Another House Democrat, Nita Lowey of New York, sits on the same Appropriations subcommittee as Kolbe. In a written statement, Lowey criticized Bush’s 2005 request for $2.5 billion for the Millenium Challenge, which she characterized as a “new and untested” initiative. “On HIV/AIDS the President has come closer to the $3 billion authorization than he did last year, but $2.8 billion still falls short. I hope Congress won’t be left, as we were last year, scrounging and stealing from other priorities in order to fully fund the initiative.”

The primary U.S. agency responsible for delivering AIDS money abroad is USAID. In many cases, money is granted to non-governmental organizations, including church-based groups, that have health service facilities in place in hard-hit nations like Haiti.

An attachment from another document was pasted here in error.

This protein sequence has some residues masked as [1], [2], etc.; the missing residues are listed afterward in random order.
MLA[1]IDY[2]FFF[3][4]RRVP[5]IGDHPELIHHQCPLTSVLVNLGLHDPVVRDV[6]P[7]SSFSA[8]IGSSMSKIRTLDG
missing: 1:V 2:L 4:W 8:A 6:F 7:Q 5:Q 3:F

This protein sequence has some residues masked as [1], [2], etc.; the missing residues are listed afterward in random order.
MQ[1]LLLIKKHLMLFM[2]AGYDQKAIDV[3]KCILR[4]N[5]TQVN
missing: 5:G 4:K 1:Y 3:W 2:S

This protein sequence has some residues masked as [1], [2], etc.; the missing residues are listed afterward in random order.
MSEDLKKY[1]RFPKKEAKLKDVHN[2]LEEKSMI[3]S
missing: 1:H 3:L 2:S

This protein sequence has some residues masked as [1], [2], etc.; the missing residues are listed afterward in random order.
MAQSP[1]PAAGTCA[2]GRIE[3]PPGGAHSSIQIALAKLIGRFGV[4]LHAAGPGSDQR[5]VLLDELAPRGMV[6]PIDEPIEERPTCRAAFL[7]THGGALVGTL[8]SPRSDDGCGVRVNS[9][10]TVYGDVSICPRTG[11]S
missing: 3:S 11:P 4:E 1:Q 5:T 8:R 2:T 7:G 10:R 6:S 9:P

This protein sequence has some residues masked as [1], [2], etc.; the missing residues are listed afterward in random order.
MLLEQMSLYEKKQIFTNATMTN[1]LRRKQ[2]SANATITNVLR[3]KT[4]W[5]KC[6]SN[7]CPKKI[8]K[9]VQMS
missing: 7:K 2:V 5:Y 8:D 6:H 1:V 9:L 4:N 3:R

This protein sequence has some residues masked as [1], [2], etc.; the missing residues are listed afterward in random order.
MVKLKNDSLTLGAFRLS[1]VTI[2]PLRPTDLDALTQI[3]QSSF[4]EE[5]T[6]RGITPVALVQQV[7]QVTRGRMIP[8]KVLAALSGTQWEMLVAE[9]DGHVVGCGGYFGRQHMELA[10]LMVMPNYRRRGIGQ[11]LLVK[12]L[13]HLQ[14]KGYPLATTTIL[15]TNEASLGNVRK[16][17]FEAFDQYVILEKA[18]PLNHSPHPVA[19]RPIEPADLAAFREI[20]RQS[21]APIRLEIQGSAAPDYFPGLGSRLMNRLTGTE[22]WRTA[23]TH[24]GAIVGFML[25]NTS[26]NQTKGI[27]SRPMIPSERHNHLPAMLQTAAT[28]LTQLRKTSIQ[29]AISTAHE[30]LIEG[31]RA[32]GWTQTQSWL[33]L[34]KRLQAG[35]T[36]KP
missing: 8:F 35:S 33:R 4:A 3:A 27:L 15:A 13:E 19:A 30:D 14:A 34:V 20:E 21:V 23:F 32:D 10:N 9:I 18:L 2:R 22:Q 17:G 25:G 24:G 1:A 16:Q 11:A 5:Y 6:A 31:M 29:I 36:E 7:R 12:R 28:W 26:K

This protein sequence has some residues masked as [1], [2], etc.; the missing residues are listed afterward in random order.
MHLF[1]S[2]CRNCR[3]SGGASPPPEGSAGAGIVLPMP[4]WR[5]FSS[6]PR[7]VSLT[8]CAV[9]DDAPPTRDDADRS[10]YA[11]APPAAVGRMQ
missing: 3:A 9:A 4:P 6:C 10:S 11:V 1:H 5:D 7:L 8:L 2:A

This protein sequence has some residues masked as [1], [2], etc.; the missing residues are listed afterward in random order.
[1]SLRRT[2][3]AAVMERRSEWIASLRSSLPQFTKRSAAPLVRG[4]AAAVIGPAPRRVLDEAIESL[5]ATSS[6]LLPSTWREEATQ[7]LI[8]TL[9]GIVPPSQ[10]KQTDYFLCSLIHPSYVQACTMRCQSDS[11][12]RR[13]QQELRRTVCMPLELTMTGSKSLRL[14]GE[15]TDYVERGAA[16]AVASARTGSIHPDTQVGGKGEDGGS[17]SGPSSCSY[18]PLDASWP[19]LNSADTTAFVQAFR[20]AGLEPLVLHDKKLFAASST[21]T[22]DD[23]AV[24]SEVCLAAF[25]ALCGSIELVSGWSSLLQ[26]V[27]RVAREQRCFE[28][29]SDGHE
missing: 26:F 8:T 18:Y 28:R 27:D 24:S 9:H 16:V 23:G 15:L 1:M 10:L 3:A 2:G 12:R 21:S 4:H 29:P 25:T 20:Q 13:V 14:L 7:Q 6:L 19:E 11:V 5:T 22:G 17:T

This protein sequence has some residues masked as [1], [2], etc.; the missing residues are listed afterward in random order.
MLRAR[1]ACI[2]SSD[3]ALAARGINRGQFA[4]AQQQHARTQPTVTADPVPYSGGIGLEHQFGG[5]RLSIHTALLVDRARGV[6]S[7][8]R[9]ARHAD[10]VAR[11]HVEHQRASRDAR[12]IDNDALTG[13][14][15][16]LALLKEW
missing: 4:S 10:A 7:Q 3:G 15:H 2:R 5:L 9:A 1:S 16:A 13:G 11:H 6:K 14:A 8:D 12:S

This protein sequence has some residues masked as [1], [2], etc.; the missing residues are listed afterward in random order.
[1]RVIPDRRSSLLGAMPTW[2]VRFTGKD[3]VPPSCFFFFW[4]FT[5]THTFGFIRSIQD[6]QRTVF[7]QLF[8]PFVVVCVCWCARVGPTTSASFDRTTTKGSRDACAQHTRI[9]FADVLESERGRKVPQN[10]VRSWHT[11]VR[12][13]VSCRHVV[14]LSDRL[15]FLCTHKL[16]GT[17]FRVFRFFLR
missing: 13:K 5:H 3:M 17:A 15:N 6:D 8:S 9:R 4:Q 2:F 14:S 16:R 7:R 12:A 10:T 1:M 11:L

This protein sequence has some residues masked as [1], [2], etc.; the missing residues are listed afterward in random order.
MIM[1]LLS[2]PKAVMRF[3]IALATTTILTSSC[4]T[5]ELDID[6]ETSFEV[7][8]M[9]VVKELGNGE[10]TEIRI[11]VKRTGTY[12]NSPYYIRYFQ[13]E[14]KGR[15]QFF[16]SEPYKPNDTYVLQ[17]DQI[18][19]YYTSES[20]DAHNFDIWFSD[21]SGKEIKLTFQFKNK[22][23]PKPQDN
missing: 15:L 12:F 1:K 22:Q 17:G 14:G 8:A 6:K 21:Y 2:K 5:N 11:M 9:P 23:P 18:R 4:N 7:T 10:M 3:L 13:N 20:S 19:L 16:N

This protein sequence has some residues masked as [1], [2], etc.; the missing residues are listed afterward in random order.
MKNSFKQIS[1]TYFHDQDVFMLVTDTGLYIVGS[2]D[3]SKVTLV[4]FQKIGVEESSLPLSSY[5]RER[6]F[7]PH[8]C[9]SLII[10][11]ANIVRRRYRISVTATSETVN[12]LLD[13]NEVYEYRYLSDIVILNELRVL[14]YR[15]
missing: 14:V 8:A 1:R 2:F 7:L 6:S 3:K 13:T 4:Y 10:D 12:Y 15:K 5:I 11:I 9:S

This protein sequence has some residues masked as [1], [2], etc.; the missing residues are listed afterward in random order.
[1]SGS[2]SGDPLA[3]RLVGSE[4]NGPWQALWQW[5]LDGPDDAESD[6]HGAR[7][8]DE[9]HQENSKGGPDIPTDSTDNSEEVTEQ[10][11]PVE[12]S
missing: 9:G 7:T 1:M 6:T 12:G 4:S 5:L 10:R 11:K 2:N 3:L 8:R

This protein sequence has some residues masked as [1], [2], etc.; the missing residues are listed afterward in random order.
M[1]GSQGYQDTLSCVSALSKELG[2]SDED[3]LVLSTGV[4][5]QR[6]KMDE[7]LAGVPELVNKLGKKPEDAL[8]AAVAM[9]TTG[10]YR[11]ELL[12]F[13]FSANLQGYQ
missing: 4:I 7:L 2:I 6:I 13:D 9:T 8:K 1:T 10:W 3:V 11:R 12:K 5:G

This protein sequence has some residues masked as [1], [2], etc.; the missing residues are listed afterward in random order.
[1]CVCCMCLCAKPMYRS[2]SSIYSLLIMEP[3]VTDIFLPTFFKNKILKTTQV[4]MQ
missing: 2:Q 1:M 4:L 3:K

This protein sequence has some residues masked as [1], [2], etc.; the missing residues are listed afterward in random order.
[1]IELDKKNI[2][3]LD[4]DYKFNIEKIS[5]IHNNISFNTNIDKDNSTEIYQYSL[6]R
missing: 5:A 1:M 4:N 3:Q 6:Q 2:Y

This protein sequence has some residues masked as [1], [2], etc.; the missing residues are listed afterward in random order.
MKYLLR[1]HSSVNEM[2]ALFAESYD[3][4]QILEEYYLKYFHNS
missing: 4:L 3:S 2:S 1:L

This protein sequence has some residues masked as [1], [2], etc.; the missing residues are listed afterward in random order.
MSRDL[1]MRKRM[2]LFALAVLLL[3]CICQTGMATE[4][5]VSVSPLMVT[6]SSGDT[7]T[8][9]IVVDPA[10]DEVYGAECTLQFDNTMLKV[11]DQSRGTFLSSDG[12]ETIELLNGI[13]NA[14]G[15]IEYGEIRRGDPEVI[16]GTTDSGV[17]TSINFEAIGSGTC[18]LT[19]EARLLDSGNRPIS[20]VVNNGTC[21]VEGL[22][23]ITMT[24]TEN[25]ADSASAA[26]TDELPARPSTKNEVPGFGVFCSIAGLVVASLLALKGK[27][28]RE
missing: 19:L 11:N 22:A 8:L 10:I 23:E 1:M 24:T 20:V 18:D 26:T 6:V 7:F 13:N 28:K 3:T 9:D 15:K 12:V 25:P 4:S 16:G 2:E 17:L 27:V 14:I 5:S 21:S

The National Association of Evangelicals is a religious group that lobbies in Washington on behalf of 45,000 U.S. churches, many of whom send workers and missionaries abroad to care for AIDS victims.

“Between authorizations and appropriations—there lies the shadow,” said Rev. Richard Cizik, the group’s vice president for governmental affairs. “In order to get $15 billion spent over five years, you need to spend $3 billion annually. I understand the argument about back loading the money until nations have ‘capacity,’ but I respectfully disagree,” said Cizik. “You spend the money to build capacity in the instances where there is incapacity.” Cizik stated that “faith-based organizations provide fifty percent of the health care in Africa to AIDS victims.” When asked if any of last year’s $2.4 billion appropriation funded the programs Cizik’s group advocates for, he responded, “ A pittance. I don’t know where the money went. I have been told that big entities get the big dollars.”